A: Manhattan, New York, New York, United States, B: London, England, United Kingdom, C: Sandfield, Nova Scotia, Canada, D: Cape Ray, Newfoundland and Labrador, Canada, E: St. John's, Newfoundland and Labrador, Canada, F: Newfoundland and Labrador, Canada, G: Heart's Content, Newfoundland and Labrador, Canada, H: County Kerry, Ireland
In New York in 1854 entrepreneur and promoter Cyrus Field organized the New York, Newfoundland, and London Electric Telegraph Company with the intention of laying an Atlantic Cable. Working with Samuel Morse and the Brett brothers, the company laid a cable from Cape Breton, Nova Scotia to Cape Ray on the west coast of Newfoundland in 1855. The next challenge was to lay a 400 mile cable across Newfoundland to St John’s on its east coast. This was completed in 1856. At the end of this cable was a telegraph station at Trinity Bay.
In 1856 Field in New York and Charles Bright, John Brett, and Jacob Brett in England formed The Atlantic Telegraph Company to lay and exploit commercially a telegraph cable across the Atlantic ocean.
"The project stemmed from an agreement between the American Cyrus Field and the Englishmen John Watkins Brett and Charles Tilston Bright, and was incorporated in December 1856 with £350,000 capital, raised principally in London, Liverpool, Manchester and Glasgow. The board of directors was composed of eighteen members from the UK, nine from the U.S. and three from Canada. The original three projectors were joined by E.O.W. Whitehouse as chief electrician. Curtis M. Lampson served ably as vice-chairman for over a decade.
"The board recruited the physicist William Thomson (later Lord Kelvin), who had publicly disputed some of Whitehouse's claims. The two enjoyed a tense relationship before Whitehouse was dismissed when the first cable failed in 1858" (Wikipedia article on Atlantic Telegraph Company, accessed 12-25-2012).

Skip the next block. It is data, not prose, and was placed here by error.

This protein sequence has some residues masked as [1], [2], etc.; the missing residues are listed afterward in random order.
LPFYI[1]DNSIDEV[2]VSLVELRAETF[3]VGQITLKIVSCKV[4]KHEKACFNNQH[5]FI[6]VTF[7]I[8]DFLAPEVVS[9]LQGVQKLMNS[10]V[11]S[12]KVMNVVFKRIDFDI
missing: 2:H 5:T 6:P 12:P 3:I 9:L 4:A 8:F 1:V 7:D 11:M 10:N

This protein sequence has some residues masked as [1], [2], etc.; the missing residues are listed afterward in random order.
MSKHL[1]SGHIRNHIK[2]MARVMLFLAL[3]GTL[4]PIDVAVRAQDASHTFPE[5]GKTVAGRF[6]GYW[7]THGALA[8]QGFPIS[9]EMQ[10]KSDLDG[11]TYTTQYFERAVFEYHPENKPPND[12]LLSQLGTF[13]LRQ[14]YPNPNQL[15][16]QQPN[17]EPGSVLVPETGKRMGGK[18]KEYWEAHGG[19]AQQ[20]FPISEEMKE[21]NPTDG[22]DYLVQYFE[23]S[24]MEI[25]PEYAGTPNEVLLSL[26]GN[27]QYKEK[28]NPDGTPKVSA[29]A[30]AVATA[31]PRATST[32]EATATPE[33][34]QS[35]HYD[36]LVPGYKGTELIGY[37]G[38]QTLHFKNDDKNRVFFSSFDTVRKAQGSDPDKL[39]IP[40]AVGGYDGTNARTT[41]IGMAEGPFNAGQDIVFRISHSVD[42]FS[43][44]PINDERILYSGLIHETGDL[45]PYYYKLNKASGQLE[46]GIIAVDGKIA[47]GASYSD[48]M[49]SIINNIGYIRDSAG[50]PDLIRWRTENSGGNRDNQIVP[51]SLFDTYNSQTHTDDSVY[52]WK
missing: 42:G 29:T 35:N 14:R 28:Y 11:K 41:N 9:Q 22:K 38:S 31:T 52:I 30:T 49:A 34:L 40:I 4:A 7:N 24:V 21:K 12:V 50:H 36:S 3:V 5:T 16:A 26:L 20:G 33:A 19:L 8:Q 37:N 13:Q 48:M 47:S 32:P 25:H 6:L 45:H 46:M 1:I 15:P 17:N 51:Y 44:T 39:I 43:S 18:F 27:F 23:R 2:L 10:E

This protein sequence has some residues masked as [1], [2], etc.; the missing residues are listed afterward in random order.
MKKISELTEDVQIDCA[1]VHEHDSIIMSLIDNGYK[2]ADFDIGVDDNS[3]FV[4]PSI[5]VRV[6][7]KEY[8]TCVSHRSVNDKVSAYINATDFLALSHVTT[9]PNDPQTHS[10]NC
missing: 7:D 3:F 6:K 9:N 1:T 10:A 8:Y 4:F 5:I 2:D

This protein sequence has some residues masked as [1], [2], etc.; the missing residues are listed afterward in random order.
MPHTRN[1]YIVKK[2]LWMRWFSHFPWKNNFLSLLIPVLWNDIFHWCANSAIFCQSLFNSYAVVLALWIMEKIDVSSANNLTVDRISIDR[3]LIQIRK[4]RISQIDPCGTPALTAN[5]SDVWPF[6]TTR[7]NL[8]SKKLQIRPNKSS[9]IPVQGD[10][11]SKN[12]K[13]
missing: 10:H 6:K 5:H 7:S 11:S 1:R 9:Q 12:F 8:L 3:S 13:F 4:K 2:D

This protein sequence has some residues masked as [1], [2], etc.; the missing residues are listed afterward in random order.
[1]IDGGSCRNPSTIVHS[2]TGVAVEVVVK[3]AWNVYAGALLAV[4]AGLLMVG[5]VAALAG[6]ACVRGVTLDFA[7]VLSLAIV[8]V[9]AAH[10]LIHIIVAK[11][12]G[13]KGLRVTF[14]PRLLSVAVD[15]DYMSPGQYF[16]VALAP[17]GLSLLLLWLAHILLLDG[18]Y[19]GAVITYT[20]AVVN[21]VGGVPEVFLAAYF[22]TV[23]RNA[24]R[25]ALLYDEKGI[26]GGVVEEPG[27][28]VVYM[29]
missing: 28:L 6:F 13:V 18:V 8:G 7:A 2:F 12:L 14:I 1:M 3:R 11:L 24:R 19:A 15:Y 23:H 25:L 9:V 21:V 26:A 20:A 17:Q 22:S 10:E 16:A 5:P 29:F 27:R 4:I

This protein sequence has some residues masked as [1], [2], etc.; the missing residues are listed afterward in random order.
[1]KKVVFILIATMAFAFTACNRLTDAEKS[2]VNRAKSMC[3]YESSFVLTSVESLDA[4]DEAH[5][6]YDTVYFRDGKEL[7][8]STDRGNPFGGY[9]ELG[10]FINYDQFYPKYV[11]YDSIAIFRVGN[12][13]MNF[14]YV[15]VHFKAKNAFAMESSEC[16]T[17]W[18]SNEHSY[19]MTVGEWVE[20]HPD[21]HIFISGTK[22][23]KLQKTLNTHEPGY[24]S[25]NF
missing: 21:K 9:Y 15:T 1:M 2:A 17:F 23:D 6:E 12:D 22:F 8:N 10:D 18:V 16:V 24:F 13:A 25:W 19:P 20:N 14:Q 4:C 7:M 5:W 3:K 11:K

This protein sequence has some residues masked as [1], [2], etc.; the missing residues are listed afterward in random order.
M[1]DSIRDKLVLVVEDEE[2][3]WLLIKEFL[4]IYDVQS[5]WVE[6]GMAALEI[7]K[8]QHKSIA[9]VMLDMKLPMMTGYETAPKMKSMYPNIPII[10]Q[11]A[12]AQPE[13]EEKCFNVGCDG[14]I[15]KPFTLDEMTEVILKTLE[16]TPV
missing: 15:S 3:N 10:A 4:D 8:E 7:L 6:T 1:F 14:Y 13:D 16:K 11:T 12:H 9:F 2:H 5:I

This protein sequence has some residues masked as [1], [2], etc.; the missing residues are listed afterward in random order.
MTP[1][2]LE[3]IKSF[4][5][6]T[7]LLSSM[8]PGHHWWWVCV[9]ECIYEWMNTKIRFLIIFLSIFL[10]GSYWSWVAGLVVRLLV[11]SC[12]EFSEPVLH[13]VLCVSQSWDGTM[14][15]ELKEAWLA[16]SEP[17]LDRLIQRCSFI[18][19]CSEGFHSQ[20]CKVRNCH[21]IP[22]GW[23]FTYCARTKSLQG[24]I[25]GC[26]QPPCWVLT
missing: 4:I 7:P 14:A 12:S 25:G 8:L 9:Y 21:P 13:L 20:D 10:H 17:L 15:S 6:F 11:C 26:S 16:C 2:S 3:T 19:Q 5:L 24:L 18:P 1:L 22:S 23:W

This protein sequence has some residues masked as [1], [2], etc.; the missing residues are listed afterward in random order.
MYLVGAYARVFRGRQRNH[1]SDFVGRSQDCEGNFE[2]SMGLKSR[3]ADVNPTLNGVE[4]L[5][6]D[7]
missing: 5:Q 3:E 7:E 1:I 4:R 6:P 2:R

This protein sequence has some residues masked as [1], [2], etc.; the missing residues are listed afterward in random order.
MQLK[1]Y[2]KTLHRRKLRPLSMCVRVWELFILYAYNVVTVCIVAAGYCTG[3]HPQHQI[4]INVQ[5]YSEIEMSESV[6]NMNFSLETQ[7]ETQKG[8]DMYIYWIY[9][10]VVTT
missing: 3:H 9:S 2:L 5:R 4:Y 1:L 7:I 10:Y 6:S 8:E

The first attempt to lay the Atlantic Cable used the American navy vessel Niagara and the British steam and sail powered battleship HMS Agamemnon. The Niagara was then the largest navy ship in the world: 345 feet long, 55 feet wide and 5,800 tons. On August 11, 1857 the cable snapped, and an inquiry was held on August 20 to assess the causes of failure. One conclusion arising from this was that any future expedition should commence mid-ocean with the two ships splicing their respective halves of the Atlantic cable before sailing in opposite directions towards Newfoundland and Ireland.
On August 16, 1858 communication was established on the Atlantic Cable. The first message sent from Cyrus Station, Valentia Island, Ireland, to the Directors Atlantic Co, New York read as follows:
"Europe and America United by Telegraph! Glory to God in the Highest! On earth peace and good will to men!"
In 23 days of operation a total of 271 messages, totalling 14,168 letters, were sent from Newfoundland to Valentia Island and 129 messages totalling 7,253 letters were sent from Valentia Island to Newfoundland. However, on the 18th September 1858 the cable failed.
On March 4-5, 2014 Christie's in New York auctioned the original transcript of the first telegraph message to be sent across the Atlantic Cable. According to their description, the message was sent to director Watts Sherman (1812-1865). Sherman, a prominent New York banker and co-founder of Duncan, Sherman & Co., was among the Honorary Directors, who also included luminaries such as August Belmont and Peter Cooper.
Using the steamship Great Eastern, the attempt to lay the second Atlantic Cable was undertaken in July 1865. The cable snapped after twelve hundred miles. On July 27, 1866, twelve years after the project began, the Great Eastern laid the third and successful Atlantic Cable, connecting the cable at Heart’s Content, a fishing village in Newfoundland, with the Telegraph Field (also known as Longitude Field) Foilhommerum Bay, Valentia Island, in western Ireland. Communication by electric telegraph between Europe and America was finally established on a permanent basis. The first message sent over the cable was “A treaty of peace has been signed between Austria and Prussia."
The year the cable was successfully connected W. H. Russell issued an excellent illustrated book, entitled The Atlantic Telegraph, with spectacular lithographs after drawings by Robert Dudley. Also of note was the beautiful and unusual cloth gilt publisher's binding for the edition. A fine example of that along with selected lithographs are the source of the illustrations for this entry.
From time to time I wondered if Cyrus Field might have somehow sponsored Russell's deluxe book. In 2020 Tavistock Books advertise a copy with an invitation from Cyrus Fields to an exhibition of the pictures by Robert Dudley that illustrated the book. This suggests a possible connection.